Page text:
Lidocaine is a topical solution used to block the transmission of pain signals from the nerve endings in the skin to the brain, according to the Mayo Clinic. It can be used to treat the discomforts shingles, vaccines or even laser hair removal. There are multiple forms of lidocaine including creams, foams, gels, sprays or lotions. Lidocaine is a medical-strength drug and should be used under close medical supervision. Proper use of lidocaine can reduce or even eliminate the pain associated with laser hair removal, but improper use can result in serious health problems, or even death, according to the FDA.
Determine whether your laser hair removal technician will apply the solution before your scheduled appointment, or if you are to apply it yourself.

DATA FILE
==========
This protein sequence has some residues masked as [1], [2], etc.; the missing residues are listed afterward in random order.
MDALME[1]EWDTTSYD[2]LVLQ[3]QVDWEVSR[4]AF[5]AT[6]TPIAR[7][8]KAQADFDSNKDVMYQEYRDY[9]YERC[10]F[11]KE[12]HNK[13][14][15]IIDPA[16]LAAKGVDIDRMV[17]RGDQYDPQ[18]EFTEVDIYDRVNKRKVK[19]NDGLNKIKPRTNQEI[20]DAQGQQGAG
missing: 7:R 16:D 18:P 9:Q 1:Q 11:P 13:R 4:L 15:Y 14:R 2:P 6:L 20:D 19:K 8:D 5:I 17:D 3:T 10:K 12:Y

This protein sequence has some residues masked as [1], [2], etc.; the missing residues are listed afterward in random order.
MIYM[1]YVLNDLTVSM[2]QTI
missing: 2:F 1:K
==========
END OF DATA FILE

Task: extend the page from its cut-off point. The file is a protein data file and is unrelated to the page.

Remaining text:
Apply the lidocaine solution to the area to be treated 20 to 30 minutes before your appointment. Spread a small layer across your skin. Avoid any areas of broken skin or irritation. If the laser hair removal facility applies the lidocaine for you, arrive at your appointment at least 30 to 40 minutes early, unless otherwise instructed.
Proceed with the laser treatment once the lidocaine has taken effect. This can occur as soon as 15 to 20 minutes after application, but it may take longer.
Use the lowest concentration of lidocaine available to you.
Do not proceed with the laser treatment if you notice redness, itching or any other uncomfortable sensations at the site of application.
If you have ever had an allergy to lidocaine or similar products do not use topical lidocaine.
The FDA warns consumers not to use large quantities of the anesthetic, including applying a small amount to a large area of skin. Do not wrap your treated skin with plastic wrap or any other type of cover. Do not apply a heating pad to any skin treated with lidocaine.